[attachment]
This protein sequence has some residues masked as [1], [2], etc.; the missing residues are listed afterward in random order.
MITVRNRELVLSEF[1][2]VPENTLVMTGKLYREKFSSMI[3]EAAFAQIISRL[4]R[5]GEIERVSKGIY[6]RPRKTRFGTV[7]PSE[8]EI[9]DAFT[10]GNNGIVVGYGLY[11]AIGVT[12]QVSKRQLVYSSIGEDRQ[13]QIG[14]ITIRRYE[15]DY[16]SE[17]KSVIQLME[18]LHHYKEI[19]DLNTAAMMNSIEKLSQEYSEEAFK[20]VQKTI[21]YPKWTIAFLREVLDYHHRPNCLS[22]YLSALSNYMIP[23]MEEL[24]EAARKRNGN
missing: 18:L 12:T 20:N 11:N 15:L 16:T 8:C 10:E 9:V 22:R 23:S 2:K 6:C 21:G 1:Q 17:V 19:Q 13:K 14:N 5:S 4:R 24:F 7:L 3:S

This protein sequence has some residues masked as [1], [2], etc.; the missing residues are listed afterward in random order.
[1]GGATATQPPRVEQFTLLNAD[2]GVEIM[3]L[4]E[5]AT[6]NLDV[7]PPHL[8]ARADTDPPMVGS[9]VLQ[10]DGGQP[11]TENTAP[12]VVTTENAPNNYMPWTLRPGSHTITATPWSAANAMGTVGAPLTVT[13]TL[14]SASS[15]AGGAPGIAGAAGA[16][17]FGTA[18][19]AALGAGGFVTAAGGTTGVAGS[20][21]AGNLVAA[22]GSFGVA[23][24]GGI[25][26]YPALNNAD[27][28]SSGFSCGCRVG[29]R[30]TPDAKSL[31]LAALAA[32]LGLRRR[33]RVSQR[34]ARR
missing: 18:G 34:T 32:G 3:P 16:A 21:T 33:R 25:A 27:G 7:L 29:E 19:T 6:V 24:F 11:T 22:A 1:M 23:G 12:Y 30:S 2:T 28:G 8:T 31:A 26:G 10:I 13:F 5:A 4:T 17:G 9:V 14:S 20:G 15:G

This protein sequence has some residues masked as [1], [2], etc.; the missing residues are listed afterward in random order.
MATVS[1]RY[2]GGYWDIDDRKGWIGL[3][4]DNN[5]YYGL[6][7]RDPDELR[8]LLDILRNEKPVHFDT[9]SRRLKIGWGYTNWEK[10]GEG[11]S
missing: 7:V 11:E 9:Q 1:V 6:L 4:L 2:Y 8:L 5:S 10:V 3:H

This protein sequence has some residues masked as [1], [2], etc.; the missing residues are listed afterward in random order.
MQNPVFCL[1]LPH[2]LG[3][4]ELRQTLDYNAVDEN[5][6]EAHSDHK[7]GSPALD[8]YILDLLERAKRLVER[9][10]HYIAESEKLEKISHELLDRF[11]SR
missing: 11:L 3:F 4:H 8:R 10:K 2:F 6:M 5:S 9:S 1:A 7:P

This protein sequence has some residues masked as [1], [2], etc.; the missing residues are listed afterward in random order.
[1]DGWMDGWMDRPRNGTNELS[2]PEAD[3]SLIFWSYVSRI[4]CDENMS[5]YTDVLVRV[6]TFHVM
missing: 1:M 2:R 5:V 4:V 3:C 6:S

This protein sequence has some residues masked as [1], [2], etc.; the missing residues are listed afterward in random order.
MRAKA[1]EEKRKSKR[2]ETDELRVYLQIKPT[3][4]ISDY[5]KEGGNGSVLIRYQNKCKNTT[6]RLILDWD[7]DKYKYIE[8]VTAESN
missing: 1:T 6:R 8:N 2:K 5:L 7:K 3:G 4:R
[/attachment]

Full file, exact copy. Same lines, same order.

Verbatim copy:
This protein sequence has some residues masked as [1], [2], etc.; the missing residues are listed afterward in random order.
MITVRNRELVLSEF[1][2]VPENTLVMTGKLYREKFSSMI[3]EAAFAQIISRL[4]R[5]GEIERVSKGIY[6]RPRKTRFGTV[7]PSE[8]EI[9]DAFT[10]GNNGIVVGYGLY[11]AIGVT[12]QVSKRQLVYSSIGEDRQ[13]QIG[14]ITIRRYE[15]DY[16]SE[17]KSVIQLME[18]LHHYKEI[19]DLNTAAMMNSIEKLSQEYSEEAFK[20]VQKTI[21]YPKWTIAFLREVLDYHHRPNCLS[22]YLSALSNYMIP[23]MEEL[24]EAARKRNGN
missing: 18:L 12:T 20:N 11:N 15:L 16:T 8:C 10:E 9:V 22:R 23:S 2:K 6:C 21:G 1:Q 17:V 19:Q 13:K 14:N 5:S 4:R 24:F 7:L 3:S

This protein sequence has some residues masked as [1], [2], etc.; the missing residues are listed afterward in random order.
[1]GGATATQPPRVEQFTLLNAD[2]GVEIM[3]L[4]E[5]AT[6]NLDV[7]PPHL[8]ARADTDPPMVGS[9]VLQ[10]DGGQP[11]TENTAP[12]VVTTENAPNNYMPWTLRPGSHTITATPWSAANAMGTVGAPLTVT[13]TL[14]SASS[15]AGGAPGIAGAAGA[16][17]FGTA[18][19]AALGAGGFVTAAGGTTGVAGS[20][21]AGNLVAA[22]GSFGVA[23][24]GGI[25][26]YPALNNAD[27][28]SSGFSCGCRVG[29]R[30]TPDAKSL[31]LAALAA[32]LGLRRR[33]RVSQR[34]ARR
missing: 18:G 34:T 32:G 3:P 16:A 21:T 33:R 25:A 27:G 7:L 29:E 19:T 6:V 24:F 11:T 22:A 1:M 23:G 12:Y 30:S 2:T 28:G 8:T 31:A 26:G 10:I 13:F 5:A 4:T 17:G 9:V 14:S 20:G 15:G

This protein sequence has some residues masked as [1], [2], etc.; the missing residues are listed afterward in random order.
MATVS[1]RY[2]GGYWDIDDRKGWIGL[3][4]DNN[5]YYGL[6][7]RDPDELR[8]LLDILRNEKPVHFDT[9]SRRLKIGWGYTNWEK[10]GEG[11]S
missing: 7:V 11:E 9:Q 1:V 6:L 4:L 2:Y 8:L 5:S 10:V 3:H

This protein sequence has some residues masked as [1], [2], etc.; the missing residues are listed afterward in random order.
MQNPVFCL[1]LPH[2]LG[3][4]ELRQTLDYNAVDEN[5][6]EAHSDHK[7]GSPALD[8]YILDLLERAKRLVER[9][10]HYIAESEKLEKISHELLDRF[11]SR
missing: 11:L 3:F 4:H 8:R 10:K 2:F 6:M 5:S 9:S 1:A 7:P

This protein sequence has some residues masked as [1], [2], etc.; the missing residues are listed afterward in random order.
[1]DGWMDGWMDRPRNGTNELS[2]PEAD[3]SLIFWSYVSRI[4]CDENMS[5]YTDVLVRV[6]TFHVM
missing: 1:M 2:R 5:V 4:V 3:C 6:S

This protein sequence has some residues masked as [1], [2], etc.; the missing residues are listed afterward in random order.
MRAKA[1]EEKRKSKR[2]ETDELRVYLQIKPT[3][4]ISDY[5]KEGGNGSVLIRYQNKCKNTT[6]RLILDWD[7]DKYKYIE[8]VTAESN
missing: 1:T 6:R 8:N 2:K 5:L 7:K 3:G 4:R